Saito Looks Good After Bullpen Session

The Dodgers closer, who has saved 80 games in the last three seasons, Takashi Saito, has been disabled since July 13 with a torn right elbow ligament. Yesterday, he threw 26 pitches in a simulated game and announced he was ready for game action. "I did everything I had to do, everything I could do. I'm ready to go," said Saito.

. The 38-year-old Saito admitted his pitches weren't 100 percent sharp due to the face he didn't have time to work on them on a minor league rehab assignment.

In the simulated game, Saito's breaking pitches were flat at the outset, according to Torre, but later "he threw a couple very sharp ones and his fastball had a lot of life."

However, he said he was pleased to be back after facing the possibility of surgery, or worse. He said the pain was initially so sharp that he had thought about retirement but that he has now changed his mind.

He would not speculate about pitching next season.

Torre said Saito would be worked back into action and would not close, "until we sense that he's comfortable locating his pitches. His strength is location."

After that, though, Saito might return to the closer's role, where he has saved 80 games for the Dodgers over the past three seasons.

Setup man Jonathan Broxton has been adequate as the Dodgers' closer in Saito's absense, converting 13 of 15 save opportunities, but he has been shaky at times even when he has been successful.

Shortstop Rafael Furcal participated in the simulated game, and it was apparent that we wasn't quite ready for prime time.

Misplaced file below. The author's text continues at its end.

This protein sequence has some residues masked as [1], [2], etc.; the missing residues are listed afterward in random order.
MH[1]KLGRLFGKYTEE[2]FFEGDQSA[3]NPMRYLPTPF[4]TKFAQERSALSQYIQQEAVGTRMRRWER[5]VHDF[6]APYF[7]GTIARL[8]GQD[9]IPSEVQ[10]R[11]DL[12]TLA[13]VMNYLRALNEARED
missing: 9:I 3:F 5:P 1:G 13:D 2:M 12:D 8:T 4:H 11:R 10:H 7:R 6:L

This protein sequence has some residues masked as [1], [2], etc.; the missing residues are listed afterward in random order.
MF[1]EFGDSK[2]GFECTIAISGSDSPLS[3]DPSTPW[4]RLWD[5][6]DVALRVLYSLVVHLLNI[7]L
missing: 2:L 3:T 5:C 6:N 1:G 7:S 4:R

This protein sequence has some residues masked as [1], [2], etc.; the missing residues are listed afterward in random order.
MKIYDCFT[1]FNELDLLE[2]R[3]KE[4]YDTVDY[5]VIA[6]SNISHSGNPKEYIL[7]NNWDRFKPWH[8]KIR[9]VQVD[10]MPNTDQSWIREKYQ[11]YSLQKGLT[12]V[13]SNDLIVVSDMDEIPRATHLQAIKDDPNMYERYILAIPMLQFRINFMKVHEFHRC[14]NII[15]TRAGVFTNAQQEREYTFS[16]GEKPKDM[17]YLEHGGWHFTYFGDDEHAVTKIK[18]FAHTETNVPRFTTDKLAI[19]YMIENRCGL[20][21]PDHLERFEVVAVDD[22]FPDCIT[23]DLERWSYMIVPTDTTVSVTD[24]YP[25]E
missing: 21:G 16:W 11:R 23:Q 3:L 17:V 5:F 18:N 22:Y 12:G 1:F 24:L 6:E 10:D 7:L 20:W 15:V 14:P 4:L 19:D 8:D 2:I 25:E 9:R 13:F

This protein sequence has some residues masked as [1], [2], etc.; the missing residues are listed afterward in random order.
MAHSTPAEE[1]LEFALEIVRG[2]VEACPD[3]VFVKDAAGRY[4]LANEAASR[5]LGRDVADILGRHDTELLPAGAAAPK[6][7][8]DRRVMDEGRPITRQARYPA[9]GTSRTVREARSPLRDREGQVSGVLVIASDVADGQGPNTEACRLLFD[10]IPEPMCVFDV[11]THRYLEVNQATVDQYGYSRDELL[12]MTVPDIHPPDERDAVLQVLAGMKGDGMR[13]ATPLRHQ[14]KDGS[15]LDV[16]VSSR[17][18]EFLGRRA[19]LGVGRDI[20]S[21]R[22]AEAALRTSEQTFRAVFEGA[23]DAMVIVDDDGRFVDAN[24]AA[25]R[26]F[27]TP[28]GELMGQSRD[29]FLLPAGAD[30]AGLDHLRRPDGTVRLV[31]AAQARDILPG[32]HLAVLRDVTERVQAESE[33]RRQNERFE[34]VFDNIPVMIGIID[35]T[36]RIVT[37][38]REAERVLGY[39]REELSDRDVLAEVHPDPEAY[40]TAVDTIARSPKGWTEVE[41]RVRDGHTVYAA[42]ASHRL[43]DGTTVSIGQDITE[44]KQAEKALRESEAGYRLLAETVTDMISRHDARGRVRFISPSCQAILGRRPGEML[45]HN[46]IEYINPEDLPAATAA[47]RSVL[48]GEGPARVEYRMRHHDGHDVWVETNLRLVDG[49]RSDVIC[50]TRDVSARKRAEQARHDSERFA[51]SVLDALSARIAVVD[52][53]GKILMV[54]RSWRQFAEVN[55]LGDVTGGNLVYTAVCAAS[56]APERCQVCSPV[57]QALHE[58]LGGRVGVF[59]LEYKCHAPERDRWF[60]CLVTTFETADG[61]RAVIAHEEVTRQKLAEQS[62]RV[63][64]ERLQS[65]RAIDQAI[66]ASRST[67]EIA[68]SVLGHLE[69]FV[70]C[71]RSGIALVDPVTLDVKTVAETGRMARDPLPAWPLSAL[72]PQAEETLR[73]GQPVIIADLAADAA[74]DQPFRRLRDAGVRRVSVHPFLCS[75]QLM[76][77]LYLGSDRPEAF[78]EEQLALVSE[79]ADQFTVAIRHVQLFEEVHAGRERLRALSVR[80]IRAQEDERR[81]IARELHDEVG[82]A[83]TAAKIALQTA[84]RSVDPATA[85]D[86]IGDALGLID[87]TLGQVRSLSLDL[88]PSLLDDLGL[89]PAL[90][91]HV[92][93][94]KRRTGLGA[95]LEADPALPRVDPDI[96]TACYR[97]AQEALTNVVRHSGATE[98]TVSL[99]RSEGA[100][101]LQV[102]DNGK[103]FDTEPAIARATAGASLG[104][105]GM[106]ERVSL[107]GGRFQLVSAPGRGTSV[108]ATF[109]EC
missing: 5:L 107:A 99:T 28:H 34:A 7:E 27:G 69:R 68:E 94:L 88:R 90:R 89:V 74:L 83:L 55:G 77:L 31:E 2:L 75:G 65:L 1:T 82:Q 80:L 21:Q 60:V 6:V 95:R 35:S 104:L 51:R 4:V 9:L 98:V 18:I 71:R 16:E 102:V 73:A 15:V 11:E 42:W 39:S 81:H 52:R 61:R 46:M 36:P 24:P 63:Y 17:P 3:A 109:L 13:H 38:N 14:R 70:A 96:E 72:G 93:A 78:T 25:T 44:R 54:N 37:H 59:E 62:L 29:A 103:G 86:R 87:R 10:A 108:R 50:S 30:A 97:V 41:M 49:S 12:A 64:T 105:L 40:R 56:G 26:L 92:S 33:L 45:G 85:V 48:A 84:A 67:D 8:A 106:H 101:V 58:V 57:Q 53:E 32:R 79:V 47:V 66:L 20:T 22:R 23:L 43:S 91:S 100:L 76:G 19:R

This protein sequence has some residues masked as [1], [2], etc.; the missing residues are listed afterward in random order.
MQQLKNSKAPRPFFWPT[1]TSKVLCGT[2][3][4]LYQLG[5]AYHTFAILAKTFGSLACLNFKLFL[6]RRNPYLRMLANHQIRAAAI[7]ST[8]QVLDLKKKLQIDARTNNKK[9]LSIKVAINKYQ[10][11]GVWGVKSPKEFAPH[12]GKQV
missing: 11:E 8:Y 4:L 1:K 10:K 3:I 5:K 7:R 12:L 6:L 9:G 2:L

He hasn't played since rupturing a disk in his back in May and undergoing surgery, and afterwards he said that he felt no pain.

"I felt like I was in slow motion, and he wasn't," said Furcal. "It's tough. I feel like I need more time. It's not frustrating. I haven't played for four months. I just have to get a little better every day."

With the minor league season over, neither he nor Saito could participate in a few rehab games before attempting to get back into the pennant race.

"Just the fact he was willing to do it was good," said Torre. "Hitting never bothered him. He's probably a week away from playing, without setbacks. We'll throw him out there for maybe five innings, once he's convinced there are no limitations. He's doing all the baseball stuff."

Manager Joe Torre said if Furcal doesn't suffer a setback, he could be activated sometime next week. But Furcal said, "I don't want to be a distraction to the team the way they are playing right now.

"I don't think I should go out there saying I'm going to play all nine innings the first time and then have to come out after the second or third inning. I just want to try to get healthy, and then I can pinch run or maybe bunt if they need me to."

To add to his problems, Furcal has been slowed by a tight hamstring, and Torre said he honestly wasn't sure whether Furcal will be able to help the club if it makes the postseason.

"He'll be the toughest call," Torre said. "Even if he's ready, he's been away so long, can you expect him to go out every day, every inning? We need him around, active or not. He'll probably be the very last thing we know.

"It's not about his back, it's about his conditioning; all the stuff you do in Spring Training. But I'd rather have tough decisions that beat the bushes to find people to fill positions."

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